Writer and Minneapolis native Tracy McMillan turns the stereotype of the find-a-man book on its booty.
Tracy McMillan doesn't seem like the type of woman who would write a book titled "Why You're Not Married Yet: The Straight Talk You Need to Get the Relationship You Deserve." That woman would wear her hair in a tight chignon and dispense prissy relationship dogma, while silently, sternly judging you.
McMillan, whose head is framed by a mass of buoyant curls, is a tough girl who peppers her talk with laughs and admissions of her own numerous mistakes, influenced by a childhood that hardly destined her for greatness.
Her father was a Minneapolis pimp and drug dealer, currently serving the tail end of a 20-year sentence in a federal prison. Her mother was a prostitute who gave her up to the foster-care system when she was a young girl. Instability was her norm. Even so, she got a job at age 11, delivering the Minneapolis Star by bike in an inner-city neighborhood, and she credits that experience with sparking her ambition.
A graduate of Southwest High School in Minneapolis, McMillan, who now lives in Los Angeles, went on to be a successful memoirist and writer for broadcast news and television, whose credits include "Mad Men" and Diablo Cody's "The United States of Tara." She also went on to be divorced, three times.
She published her first book, a well- received memoir titled "I Love You and I'm Leaving You Anyway," in 2010. In 2011, she wrote an attention-getting essay targeted at women looking for Mr. Right, on the Huffington Post. It went viral, kicking up a lot of discussion about whether she was trying to set women back half a century or merely spouting plain truths. Now McMillan (not to be confused with Terry McMillan, author of "How Stella Got Her Groove Back") has turned that essay into a book, and hopes to adapt it for a film or television project.
Q How did your childhood shape your attitudes toward attachment?
A My relationship with my dad cast a long shadow over my love life, to the degree that the relationship with the first man in your life is going to affect all the rest. I had been in and out of many homes by the time I turned 9, so that affected my ability to sustain a relationship.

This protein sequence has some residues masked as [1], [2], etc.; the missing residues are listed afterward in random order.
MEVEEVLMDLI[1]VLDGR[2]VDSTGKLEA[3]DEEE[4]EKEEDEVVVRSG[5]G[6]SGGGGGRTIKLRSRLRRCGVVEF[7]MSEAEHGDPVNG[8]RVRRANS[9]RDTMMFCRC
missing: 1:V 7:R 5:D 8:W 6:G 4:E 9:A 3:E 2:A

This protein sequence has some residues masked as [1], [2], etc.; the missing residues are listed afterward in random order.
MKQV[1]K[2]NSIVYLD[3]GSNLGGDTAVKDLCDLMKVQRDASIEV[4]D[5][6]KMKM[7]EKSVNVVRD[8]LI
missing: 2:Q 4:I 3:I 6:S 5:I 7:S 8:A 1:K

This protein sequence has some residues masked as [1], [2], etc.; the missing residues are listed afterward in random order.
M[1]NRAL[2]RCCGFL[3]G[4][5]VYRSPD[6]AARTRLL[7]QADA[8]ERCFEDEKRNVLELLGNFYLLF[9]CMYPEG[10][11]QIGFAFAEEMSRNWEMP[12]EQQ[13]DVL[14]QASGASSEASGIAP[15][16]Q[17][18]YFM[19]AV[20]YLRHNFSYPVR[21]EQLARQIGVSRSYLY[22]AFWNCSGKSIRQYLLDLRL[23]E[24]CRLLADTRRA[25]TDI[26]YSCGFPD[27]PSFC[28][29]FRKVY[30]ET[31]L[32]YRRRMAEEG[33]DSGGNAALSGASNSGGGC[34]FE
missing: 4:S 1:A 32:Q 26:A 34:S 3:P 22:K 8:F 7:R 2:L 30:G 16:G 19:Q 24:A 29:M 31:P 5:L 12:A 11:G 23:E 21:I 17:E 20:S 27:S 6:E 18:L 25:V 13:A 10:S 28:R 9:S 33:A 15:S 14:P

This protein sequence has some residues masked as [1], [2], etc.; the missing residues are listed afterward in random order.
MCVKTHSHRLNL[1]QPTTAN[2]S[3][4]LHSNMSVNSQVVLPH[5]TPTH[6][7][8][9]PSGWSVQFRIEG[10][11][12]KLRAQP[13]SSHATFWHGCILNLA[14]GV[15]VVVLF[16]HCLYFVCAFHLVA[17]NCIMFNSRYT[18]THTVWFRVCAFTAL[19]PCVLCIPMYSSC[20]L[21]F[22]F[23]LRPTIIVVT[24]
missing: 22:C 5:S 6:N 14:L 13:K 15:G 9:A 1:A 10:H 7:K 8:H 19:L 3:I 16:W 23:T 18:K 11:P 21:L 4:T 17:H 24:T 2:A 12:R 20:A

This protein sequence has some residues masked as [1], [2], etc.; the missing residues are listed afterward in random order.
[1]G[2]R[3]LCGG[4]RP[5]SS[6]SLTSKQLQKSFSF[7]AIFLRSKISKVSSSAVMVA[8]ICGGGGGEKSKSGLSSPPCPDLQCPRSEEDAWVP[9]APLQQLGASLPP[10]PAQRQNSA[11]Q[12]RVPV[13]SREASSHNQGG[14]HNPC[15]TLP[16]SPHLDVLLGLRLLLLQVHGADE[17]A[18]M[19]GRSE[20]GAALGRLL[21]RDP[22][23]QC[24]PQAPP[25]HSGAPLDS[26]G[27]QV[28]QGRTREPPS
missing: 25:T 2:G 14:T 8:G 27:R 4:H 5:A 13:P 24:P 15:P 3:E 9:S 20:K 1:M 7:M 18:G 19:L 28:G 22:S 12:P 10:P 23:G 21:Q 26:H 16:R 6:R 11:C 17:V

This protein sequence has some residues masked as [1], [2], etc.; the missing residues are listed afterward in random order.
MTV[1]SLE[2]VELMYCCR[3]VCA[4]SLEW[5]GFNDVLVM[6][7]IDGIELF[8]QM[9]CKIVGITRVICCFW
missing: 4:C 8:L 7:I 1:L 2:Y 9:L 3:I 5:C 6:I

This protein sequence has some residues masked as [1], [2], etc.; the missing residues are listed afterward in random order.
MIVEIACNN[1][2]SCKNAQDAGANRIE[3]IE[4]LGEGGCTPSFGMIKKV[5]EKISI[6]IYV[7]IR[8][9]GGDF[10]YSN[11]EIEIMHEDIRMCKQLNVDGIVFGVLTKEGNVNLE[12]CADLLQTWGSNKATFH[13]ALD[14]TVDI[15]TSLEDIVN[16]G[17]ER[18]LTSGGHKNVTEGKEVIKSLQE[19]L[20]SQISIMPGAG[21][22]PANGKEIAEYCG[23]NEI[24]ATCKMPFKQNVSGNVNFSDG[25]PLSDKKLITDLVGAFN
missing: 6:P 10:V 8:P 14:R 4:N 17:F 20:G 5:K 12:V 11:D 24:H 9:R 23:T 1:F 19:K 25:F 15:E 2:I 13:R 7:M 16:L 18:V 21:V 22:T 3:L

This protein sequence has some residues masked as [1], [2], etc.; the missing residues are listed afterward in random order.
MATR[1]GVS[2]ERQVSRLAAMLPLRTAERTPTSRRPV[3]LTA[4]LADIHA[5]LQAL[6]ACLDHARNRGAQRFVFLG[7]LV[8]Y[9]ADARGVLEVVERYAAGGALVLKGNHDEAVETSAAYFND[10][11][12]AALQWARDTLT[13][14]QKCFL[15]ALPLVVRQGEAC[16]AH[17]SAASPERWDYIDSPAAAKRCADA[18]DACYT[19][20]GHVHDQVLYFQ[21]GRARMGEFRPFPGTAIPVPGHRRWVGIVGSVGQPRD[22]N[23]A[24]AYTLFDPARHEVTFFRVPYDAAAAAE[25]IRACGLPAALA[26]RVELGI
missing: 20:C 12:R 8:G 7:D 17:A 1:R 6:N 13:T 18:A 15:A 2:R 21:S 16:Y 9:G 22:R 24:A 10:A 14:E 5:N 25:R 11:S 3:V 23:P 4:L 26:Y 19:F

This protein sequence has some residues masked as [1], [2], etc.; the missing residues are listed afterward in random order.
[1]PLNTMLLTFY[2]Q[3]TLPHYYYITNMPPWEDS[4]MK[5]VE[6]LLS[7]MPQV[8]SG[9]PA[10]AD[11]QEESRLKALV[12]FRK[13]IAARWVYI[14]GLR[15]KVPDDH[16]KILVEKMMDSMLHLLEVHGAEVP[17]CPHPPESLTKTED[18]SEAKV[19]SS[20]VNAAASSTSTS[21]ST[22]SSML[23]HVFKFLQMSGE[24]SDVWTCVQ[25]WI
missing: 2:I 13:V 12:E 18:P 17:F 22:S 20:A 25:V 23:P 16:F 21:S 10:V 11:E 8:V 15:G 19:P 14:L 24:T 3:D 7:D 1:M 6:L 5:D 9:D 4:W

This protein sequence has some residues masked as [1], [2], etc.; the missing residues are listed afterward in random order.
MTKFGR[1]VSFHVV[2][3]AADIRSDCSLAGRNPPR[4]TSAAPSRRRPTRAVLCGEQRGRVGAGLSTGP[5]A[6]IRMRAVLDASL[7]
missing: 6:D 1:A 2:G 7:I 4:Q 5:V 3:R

Q Doesn't the book's title reinforce the antiquated notion that marriage should be every woman's ultimate goal?
A I won't say that every woman should be married. It's about becoming more of a loving person, to yourself and others. I could have called it "Why You're Not in a Long-Term Relationship," but that wouldn't have the same ring to it.
Q You offer some really good advice, like "In order to change, you're going to have to do the one thing you most don't want to do." But sometimes the tone seems a little browbeating. Intentional?
A I think there's enough humor in there to offset that, but the point is, you have to find the right balance between coaching yourself and letting yourself off the hook. You need to push yourself more, maybe a little, maybe a lot. If you're not happy in your relationship, you can be sure there's something you need to look at more deeply in yourself. There's a difference between taking blame and taking responsibility. Your response to a situation is way more important than the outcome.
Q You seem to expect women to do most of the emotional heavy lifting. Are some of the statements you make, like "the male ego cannot be repaired," letting the guys off too easy?
A I'm being realistic. Some men can do the heavy lifting, but they're the exception. Women don't have to do it, but there's something in us that makes us more willing to. Why is "The Bachelor" in its 13th season? Because women have an endless appetite for trying to work out a relationship. What about celebrating that rather than feeling bad that we care?
Q Are you in touch with your birth parents?
A I don't know where my mom is. My dad is serving a 20-year sentence for narcotics dealing, at the federal prison camp in Duluth. He gets out in October. I last visited him in 2009. We talk every couple of weeks.
Q When did you write for "Mad Men"?
A I wrote for the third season, particularly the episode "Christmas Comes but Once a Year," the one with the office-party cha-cha line and Don gets really drunk.
Q Who's a hero of yours?
A Mary Tyler Moore. I became her, newly divorced and writing for a TV news show in Portland. I think of her as my spirit animal.
Kristin Tillotson • 612-673-7046